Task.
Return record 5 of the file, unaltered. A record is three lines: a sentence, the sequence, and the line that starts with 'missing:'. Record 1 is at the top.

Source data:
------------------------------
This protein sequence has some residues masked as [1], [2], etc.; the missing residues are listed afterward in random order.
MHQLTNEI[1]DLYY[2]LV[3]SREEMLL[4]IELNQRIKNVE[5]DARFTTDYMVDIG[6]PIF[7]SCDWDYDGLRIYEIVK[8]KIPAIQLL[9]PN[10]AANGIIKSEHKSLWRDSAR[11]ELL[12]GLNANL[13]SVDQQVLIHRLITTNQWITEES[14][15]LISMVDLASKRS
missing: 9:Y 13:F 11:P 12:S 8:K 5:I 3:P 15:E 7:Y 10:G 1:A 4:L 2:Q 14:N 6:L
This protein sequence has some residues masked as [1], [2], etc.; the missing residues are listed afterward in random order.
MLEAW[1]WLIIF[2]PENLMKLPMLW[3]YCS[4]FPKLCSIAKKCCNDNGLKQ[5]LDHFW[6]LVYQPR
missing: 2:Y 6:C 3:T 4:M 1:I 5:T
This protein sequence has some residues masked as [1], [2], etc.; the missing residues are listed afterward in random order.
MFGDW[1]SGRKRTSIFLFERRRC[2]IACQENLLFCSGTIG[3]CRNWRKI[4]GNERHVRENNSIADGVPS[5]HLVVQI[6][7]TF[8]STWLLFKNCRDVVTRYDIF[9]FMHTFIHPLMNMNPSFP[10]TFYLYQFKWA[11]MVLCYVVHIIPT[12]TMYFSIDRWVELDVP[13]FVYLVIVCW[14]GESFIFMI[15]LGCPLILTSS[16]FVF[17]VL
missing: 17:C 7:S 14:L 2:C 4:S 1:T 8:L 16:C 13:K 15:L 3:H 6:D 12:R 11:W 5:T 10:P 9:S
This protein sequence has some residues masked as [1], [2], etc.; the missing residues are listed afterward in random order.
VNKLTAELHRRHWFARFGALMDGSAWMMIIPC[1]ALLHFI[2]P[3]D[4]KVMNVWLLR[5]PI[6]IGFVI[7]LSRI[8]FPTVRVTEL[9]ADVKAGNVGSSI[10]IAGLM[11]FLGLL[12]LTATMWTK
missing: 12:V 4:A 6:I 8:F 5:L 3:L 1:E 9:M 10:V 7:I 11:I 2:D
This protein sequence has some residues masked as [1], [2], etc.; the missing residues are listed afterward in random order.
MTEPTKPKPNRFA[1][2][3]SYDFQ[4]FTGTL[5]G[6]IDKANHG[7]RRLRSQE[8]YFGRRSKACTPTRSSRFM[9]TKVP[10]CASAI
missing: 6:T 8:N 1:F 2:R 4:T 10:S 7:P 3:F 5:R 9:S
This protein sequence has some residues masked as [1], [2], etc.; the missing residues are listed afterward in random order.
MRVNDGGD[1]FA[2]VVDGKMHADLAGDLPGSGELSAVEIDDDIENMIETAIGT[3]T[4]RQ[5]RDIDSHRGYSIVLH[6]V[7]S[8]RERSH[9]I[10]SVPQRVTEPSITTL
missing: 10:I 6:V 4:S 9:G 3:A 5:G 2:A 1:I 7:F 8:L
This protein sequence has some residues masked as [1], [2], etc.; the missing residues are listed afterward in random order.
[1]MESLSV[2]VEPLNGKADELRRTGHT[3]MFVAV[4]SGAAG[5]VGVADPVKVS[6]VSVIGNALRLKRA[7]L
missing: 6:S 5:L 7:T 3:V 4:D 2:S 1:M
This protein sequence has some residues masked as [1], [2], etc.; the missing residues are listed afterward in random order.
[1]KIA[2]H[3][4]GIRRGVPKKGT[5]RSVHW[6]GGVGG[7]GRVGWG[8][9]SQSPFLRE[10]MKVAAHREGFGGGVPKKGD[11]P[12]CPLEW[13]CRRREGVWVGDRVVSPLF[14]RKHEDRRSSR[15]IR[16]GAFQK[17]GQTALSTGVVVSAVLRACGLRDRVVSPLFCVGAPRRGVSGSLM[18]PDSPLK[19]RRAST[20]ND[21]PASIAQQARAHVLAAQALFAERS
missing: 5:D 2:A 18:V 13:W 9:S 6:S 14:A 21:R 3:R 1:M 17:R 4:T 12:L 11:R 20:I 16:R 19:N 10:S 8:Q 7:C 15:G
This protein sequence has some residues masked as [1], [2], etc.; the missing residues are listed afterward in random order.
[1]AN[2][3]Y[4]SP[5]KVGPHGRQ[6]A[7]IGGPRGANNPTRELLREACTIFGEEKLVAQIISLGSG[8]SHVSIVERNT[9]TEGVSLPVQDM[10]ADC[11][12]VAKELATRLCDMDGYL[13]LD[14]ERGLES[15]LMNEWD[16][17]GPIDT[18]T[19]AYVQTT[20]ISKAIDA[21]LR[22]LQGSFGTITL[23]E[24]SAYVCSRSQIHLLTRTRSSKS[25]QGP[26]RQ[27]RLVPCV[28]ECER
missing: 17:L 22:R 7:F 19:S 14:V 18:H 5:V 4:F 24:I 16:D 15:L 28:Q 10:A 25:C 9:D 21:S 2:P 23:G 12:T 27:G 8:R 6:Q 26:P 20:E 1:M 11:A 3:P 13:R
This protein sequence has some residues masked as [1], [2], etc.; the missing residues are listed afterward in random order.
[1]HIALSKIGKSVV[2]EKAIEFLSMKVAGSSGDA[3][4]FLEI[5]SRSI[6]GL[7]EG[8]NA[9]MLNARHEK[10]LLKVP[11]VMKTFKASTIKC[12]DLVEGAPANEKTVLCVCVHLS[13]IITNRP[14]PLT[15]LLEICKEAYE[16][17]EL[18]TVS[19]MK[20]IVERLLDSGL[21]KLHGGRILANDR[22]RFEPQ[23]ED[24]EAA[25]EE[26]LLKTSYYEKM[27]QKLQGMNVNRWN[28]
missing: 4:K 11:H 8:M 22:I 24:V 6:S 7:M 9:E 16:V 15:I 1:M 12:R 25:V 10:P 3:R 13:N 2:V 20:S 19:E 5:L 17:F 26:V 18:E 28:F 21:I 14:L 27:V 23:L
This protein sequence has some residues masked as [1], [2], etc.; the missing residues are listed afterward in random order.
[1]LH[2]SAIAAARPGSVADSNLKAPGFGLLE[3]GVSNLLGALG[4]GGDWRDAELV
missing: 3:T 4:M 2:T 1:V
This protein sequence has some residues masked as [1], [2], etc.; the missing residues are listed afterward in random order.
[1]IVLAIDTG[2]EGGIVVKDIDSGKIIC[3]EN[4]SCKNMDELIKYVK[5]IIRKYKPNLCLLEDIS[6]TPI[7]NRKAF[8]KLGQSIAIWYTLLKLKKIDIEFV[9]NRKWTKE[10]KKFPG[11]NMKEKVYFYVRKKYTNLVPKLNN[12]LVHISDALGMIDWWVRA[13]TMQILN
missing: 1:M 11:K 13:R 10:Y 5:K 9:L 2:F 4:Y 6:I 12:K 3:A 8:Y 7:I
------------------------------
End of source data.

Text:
This protein sequence has some residues masked as [1], [2], etc.; the missing residues are listed afterward in random order.
MTEPTKPKPNRFA[1][2][3]SYDFQ[4]FTGTL[5]G[6]IDKANHG[7]RRLRSQE[8]YFGRRSKACTPTRSSRFM[9]TKVP[10]CASAI
missing: 6:T 8:N 1:F 2:R 4:T 10:S 7:P 3:F 5:R 9:S